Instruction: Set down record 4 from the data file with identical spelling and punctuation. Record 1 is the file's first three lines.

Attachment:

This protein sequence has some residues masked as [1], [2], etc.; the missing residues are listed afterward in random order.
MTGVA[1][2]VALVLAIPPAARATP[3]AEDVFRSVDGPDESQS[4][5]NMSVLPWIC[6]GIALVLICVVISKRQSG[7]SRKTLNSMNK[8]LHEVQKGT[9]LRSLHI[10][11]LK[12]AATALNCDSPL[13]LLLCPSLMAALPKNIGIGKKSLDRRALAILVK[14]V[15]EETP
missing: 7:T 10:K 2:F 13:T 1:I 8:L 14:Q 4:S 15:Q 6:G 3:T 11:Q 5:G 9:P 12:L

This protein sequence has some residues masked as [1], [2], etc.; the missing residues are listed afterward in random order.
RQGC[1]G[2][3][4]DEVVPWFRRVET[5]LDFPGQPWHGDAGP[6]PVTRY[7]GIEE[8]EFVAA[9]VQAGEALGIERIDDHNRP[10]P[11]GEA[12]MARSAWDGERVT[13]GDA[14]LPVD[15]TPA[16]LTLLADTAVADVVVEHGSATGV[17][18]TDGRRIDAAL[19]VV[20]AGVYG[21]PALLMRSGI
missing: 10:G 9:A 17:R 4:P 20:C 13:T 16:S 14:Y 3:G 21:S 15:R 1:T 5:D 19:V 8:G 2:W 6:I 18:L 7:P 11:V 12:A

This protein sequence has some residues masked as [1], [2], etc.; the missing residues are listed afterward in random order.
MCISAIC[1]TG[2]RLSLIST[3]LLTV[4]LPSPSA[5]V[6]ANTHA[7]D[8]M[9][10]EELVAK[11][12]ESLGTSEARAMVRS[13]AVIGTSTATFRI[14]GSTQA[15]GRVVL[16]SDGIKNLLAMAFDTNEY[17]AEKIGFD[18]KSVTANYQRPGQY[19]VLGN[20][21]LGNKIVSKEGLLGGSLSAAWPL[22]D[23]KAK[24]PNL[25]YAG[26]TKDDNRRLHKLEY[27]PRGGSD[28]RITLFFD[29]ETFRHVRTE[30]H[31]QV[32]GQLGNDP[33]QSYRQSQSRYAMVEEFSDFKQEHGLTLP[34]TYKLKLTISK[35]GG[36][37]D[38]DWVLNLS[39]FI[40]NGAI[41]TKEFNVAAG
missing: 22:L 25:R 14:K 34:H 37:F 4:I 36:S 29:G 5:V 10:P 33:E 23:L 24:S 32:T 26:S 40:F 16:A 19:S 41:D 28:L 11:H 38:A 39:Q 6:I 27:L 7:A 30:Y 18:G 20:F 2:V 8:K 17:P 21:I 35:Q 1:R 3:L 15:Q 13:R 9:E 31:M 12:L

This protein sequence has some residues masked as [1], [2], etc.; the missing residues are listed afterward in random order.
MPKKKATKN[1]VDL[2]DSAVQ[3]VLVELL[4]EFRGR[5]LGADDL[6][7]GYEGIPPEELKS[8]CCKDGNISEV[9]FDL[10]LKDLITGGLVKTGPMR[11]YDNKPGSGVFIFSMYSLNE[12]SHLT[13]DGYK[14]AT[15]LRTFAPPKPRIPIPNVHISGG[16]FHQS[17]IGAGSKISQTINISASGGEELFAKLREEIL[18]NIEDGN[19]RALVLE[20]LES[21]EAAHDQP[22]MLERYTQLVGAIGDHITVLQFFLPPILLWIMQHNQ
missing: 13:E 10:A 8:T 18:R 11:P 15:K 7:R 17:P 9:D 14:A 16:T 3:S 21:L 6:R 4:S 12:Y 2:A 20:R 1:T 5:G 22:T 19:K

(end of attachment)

This protein sequence has some residues masked as [1], [2], etc.; the missing residues are listed afterward in random order.
MPKKKATKN[1]VDL[2]DSAVQ[3]VLVELL[4]EFRGR[5]LGADDL[6][7]GYEGIPPEELKS[8]CCKDGNISEV[9]FDL[10]LKDLITGGLVKTGPMR[11]YDNKPGSGVFIFSMYSLNE[12]SHLT[13]DGYK[14]AT[15]LRTFAPPKPRIPIPNVHISGG[16]FHQS[17]IGAGSKISQTINISASGGEELFAKLREEIL[18]NIEDGN[19]RALVLE[20]LES[21]EAAHDQP[22]MLERYTQLVGAIGDHITVLQFFLPPILLWIMQHNQ
missing: 13:E 10:A 8:T 18:R 11:P 15:K 7:R 17:P 9:D 14:A 16:T 3:S 21:L 6:R 4:S 12:Y 2:A 20:R 1:T 5:G 22:T 19:K